After 87 years in business, Charlie’s Sandwich Shoppe, a landmark restaurant in Boston’s South End, is set to close Saturday. It had announced in May that it would shut down.
The eatery is famous for serving African-American jazz musicians during an era of segregated hotels. Its notable diners include Sammy Davis Jr., Duke Ellington and chef Julia Child. It was also a stop for politicians; last year, President Obama got a meal there.
On Friday, a line stretched outside Charlie’s. Boston resident Steve Dunwell was there.
“I think it’s a loss to the city that it’s closing and it’s the end of a historical period, in a way,” Dunwell said. “This place was very important to African-American history in Boston and I think people should know about that.”
Longtime patron Cory O’Hayre was also there Friday.
“It’s an institution,” he said. “They haven’t changed a stick of furniture since what, the ’20s, ’30s, ’40s? Something like that. So it’s definitely something that will be missed and it’s something — you can’t replicate it.”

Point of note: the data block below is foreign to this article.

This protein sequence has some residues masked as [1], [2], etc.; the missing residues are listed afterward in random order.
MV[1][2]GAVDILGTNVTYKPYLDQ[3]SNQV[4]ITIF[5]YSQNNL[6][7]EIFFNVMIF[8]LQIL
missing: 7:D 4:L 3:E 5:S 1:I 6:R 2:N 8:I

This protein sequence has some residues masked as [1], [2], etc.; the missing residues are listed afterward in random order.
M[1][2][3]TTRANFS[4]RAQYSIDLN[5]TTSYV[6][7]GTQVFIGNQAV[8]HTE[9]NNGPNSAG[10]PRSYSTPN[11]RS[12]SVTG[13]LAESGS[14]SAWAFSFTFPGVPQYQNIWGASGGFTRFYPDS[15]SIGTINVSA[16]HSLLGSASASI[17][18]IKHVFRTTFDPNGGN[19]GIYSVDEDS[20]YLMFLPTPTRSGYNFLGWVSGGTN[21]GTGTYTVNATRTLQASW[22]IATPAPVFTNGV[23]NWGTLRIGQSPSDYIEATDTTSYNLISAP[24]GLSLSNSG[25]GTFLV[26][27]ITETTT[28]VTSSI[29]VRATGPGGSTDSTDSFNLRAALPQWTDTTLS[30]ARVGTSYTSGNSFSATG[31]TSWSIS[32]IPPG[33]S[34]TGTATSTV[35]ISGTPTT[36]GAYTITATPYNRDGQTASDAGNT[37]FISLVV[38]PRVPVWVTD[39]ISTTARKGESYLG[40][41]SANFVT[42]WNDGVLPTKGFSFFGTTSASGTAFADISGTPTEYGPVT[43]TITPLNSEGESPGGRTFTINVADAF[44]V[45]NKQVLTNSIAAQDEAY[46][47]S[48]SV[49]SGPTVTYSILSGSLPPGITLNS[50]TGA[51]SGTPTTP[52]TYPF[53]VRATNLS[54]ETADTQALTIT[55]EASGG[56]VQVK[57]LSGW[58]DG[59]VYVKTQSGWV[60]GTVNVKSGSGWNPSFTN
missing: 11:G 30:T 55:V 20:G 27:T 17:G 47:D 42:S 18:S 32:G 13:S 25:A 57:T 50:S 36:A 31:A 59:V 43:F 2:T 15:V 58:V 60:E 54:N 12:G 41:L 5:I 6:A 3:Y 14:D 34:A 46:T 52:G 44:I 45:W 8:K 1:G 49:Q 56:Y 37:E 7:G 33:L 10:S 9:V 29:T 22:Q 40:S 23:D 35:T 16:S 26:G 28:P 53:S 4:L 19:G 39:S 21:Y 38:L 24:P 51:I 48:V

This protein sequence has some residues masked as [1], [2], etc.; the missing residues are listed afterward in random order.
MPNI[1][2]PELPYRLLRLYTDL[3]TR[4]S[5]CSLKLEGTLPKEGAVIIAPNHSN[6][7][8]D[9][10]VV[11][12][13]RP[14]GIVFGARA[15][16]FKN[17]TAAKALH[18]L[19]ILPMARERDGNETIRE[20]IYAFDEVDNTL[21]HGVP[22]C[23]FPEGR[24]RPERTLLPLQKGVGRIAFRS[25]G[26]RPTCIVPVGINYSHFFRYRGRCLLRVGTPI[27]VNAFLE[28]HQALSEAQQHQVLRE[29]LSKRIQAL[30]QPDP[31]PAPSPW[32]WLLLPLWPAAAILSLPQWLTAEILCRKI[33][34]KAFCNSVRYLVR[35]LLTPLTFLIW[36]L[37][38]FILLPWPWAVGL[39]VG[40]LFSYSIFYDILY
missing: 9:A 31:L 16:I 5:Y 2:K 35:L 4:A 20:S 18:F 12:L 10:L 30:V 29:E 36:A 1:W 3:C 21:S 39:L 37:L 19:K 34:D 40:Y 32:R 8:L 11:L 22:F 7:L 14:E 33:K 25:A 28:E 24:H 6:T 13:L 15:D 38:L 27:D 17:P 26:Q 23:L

Marie Fuller takes an order from one of the many regular customers at Charlie’s. She has been working at the restaurant for 40 years with her brothers and fellow co-owners. (Jesse Costa/WBUR)
Co-owners Arthur, left, and Chris Manjourides have been churning out the breakfast orders at Charlie’s for over 50 years. Arthur has been there since he was 12 years old. (Jesse Costa/WBUR)
Fontaine Anzalone takes an order at the counter Friday. (Jesse Costa/WBUR)
Arthur Manjourides flips an order of Charlie’s famous turkey hash on the stovetop. (Jesse Costa/WBUR)
Marie Fuller and Chris Manjourides say farewell to Cory O’Hayre, a longtime patron of Charlie’s. Now that Charlie’s is closing, he says he doesn’t know where he’ll go for breakfast. (Jesse Costa/WBUR)
A waitress takes an order at the counter, in front of the old wooden refrigerator that has photos of celebrities who have visited the restaurant — including President Obama. (Jesse Costa/WBUR)